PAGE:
Easter for Progressive Christians

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A Five Session Study Guide

Donald Schmidt

96 | 5.5" x 8"
Soft
ISBN: 978-1-77343-281-6

NEW RELEASE!

 

When it comes right down to it, the Bible doesn’t really tell us much about resurrection. This is hardly surprising, because the gospel writers are trying to make sense of a story that, well, doesn’t really make sense – at least not to a rational mind. This has led people to a variety of positions that roughly fall somewhere between two extremes:

  1. Of course Jesus never rose from the dead; people don’t do that. Anyone who says so is crazy,
    or
  2. Jesus rose physically from the dead and appeared to lots of people, and you must believe this or you are going to hell.

 

While most people lie somewhere between these two positions, they may not be sure just where exactly – nor are they always sure that they are “allowed” to be where they think they are. To put that another way, many people who understand themselves to be Christian struggle to accept the idea that Jesus physically rose from the dead, but are afraid to say so.

This guide does not set out to “prove” or “disprove” that Jesus physically rose on Easter Sunday. Instead, it invites participants to engage with the biblical stories of Christ’s resurrection to try to understand what the gospel writers meant to tell us, what they wanted us to take from these stories. After all, they did not set out to prove a point of history; they wrote them down because these stories had transformed their own lives, and the lives of many others at the time. Hopefully, reading and exploring these stories can enhance our lives too. Ultimately, how we experience Christ today is what matters – not what might have happened 2,000 years ago.

Donald Schmidt, Author

Whenever he can choose what to do, Donald Schmidt likes to spin wool, knit, and weave. In his spare time, he also works in ministry in a variety of settings. He has served parishes in Quebec, New York, Vermont, Washington, and Hawai‘i. He has also worked as an Associate Conference Minister with the United Church of Christ, and is a retired United Methodist minister. Perhaps his favorite ministry has been as an editor and writer of church resources, for worship, education, and church revitalization. He has published 3 books, and has had a few pieces of music appear in various collections around the world. He also loves to travel, finding that visiting anywhere new and different can open us up to learn new things about others and, in the process, ourselves. He is a grandfather of 8, and father of 3.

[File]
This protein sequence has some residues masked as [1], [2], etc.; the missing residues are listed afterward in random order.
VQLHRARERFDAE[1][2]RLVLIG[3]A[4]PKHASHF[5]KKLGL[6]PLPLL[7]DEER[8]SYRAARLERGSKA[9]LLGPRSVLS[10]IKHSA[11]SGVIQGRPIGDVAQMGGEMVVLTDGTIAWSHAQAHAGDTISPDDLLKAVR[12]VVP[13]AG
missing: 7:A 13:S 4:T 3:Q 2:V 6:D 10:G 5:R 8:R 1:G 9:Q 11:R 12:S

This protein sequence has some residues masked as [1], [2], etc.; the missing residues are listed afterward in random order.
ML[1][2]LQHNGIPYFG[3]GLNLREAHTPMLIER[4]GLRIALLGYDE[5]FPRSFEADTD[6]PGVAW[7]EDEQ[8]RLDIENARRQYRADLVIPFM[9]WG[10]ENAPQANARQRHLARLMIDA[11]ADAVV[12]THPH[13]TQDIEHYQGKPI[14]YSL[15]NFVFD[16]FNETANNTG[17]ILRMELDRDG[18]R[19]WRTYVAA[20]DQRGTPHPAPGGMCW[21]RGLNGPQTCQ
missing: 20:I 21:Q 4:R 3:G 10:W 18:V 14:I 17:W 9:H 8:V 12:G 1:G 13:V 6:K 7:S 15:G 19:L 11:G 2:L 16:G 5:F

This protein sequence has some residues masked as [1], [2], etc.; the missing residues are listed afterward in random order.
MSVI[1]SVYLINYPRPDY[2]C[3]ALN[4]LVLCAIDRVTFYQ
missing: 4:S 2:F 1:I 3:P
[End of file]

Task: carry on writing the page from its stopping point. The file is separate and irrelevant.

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Media Reviews

Nancy Hillmer

United Church layperson in Rutland

What I love about your discussions about biblical stories is that you take my pre-formed biases about them and turn them on a different angle so I see new things. At the end of the Christmas bible study last year I commented that maybe I'd been looking at things the wrong way. Instead of asking why Jesus did or said something maybe I should ask why the author said Jesus did or said something. You almost danced off your chair and said Yes, but then I needed to ask why the author put the story in that location, or why he included it, or why he didn't. It makes reading the bible far more intensive, but far more rewarding.

This Easter study is similar to the others in the series in that it doesn't tell me what to believe. It gives cultural and historical background of the four distinct Easter stories and challenges me to decide what I believe out of the stories.

These studies have a way of taking an old, impossible story and helping me see why the authors might have written it that way. The discussion that has come from the study has helped me realize that questioning the events of the Easter stories isn't heresy, but is a way to make it real in my life today. 

Somehow, even though many of my initial questions were answered, I ended the study with just as many questions - just deeper ones. I love that this study is a place where answers are questioned.